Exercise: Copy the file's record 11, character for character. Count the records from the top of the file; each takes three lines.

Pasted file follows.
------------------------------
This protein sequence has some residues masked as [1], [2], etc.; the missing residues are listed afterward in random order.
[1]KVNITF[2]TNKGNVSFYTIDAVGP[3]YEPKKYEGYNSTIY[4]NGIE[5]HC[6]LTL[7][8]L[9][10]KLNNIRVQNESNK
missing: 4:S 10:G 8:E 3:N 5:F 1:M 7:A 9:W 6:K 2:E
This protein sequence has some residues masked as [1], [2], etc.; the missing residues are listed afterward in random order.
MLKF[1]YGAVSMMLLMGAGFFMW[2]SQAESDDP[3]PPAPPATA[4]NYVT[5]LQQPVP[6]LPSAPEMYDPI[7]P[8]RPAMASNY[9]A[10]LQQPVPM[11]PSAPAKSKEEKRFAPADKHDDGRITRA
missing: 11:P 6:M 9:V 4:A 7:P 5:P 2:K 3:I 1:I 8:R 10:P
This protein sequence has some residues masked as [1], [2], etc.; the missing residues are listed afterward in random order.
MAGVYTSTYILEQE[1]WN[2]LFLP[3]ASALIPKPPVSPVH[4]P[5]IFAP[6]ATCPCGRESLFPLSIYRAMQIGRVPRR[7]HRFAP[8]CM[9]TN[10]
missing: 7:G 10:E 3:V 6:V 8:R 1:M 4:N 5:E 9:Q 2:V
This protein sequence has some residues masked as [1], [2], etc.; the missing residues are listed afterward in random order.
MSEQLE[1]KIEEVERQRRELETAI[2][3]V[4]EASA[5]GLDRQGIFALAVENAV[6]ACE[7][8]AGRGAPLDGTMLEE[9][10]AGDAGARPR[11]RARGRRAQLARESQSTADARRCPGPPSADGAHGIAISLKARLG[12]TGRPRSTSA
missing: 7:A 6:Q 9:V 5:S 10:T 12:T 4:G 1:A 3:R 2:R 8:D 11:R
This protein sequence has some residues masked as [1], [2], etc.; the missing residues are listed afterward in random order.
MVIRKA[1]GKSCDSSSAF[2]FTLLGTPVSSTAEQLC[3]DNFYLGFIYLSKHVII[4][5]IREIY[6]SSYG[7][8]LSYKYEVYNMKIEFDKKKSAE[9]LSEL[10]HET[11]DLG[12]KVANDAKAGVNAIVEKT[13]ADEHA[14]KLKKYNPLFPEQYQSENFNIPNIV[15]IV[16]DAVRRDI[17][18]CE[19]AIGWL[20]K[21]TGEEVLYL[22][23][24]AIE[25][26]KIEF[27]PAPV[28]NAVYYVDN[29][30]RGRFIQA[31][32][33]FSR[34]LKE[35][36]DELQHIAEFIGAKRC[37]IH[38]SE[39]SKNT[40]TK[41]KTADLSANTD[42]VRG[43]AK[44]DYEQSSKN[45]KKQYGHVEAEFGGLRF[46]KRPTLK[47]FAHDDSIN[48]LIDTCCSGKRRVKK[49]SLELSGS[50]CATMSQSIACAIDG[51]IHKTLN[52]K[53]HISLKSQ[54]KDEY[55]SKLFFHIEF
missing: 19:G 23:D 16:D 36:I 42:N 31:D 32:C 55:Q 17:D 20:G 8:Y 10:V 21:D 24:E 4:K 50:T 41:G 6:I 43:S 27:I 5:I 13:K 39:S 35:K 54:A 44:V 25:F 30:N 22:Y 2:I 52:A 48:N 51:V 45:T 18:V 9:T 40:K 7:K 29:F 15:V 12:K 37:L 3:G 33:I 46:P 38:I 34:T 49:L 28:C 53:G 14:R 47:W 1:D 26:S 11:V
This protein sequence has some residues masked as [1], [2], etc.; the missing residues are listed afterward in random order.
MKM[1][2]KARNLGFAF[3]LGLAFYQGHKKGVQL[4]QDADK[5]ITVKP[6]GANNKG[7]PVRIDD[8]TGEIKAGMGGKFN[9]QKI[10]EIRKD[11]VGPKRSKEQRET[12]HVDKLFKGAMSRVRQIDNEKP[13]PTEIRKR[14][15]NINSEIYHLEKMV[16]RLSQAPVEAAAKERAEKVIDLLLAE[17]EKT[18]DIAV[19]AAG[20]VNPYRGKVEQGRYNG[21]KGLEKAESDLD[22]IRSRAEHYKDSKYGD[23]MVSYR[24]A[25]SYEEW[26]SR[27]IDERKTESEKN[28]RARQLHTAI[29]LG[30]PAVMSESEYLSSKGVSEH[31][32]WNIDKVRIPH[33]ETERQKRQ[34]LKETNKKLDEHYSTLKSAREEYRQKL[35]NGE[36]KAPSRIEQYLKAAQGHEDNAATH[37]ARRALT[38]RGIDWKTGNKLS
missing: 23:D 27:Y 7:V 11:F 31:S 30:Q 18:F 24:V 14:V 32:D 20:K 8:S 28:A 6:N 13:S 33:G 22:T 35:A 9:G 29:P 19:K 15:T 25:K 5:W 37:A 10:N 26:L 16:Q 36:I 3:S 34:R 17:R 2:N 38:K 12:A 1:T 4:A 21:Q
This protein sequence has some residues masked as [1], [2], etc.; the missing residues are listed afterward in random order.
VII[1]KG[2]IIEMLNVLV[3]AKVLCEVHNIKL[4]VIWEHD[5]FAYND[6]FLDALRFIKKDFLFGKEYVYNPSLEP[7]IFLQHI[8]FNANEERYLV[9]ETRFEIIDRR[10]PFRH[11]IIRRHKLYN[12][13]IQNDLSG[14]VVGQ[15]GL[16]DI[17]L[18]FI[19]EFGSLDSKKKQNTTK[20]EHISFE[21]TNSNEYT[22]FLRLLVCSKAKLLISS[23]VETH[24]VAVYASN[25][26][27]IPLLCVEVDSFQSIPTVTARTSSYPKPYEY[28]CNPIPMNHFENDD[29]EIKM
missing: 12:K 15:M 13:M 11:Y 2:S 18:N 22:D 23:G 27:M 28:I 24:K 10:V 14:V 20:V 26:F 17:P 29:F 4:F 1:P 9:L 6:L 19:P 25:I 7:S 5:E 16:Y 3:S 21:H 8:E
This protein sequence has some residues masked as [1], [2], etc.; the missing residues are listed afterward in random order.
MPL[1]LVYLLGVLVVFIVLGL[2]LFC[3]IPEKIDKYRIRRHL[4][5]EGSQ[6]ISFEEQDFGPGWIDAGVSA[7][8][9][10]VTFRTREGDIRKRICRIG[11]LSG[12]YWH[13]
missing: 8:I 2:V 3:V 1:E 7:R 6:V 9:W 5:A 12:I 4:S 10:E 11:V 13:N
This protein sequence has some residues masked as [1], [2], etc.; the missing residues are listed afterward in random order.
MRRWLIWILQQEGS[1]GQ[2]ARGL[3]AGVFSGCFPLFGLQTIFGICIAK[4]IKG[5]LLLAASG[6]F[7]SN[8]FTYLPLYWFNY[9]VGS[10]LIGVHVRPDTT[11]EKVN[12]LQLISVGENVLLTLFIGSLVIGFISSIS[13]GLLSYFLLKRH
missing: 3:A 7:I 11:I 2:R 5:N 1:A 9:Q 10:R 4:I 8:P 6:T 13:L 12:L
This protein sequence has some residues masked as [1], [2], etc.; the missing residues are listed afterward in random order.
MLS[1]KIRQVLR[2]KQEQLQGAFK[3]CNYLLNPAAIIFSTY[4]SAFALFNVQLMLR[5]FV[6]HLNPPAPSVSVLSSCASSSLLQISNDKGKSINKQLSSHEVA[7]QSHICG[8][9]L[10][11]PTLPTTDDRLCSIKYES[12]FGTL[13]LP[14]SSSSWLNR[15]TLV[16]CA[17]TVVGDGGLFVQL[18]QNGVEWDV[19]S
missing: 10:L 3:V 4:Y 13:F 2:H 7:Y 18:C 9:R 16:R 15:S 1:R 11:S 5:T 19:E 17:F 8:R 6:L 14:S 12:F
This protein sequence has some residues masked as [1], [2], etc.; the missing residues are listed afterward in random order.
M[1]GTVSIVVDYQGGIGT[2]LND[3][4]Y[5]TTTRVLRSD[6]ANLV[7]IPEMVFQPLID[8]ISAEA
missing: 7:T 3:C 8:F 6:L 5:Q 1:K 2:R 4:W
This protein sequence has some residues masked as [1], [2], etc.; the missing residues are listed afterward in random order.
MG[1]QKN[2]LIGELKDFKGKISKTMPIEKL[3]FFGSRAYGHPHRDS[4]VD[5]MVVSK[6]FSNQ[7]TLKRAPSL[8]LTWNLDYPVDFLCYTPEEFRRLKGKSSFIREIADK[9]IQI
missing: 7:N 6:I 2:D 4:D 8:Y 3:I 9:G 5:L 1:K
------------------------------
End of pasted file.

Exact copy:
This protein sequence has some residues masked as [1], [2], etc.; the missing residues are listed afterward in random order.
M[1]GTVSIVVDYQGGIGT[2]LND[3][4]Y[5]TTTRVLRSD[6]ANLV[7]IPEMVFQPLID[8]ISAEA
missing: 7:T 3:C 8:F 6:L 5:Q 1:K 2:R 4:W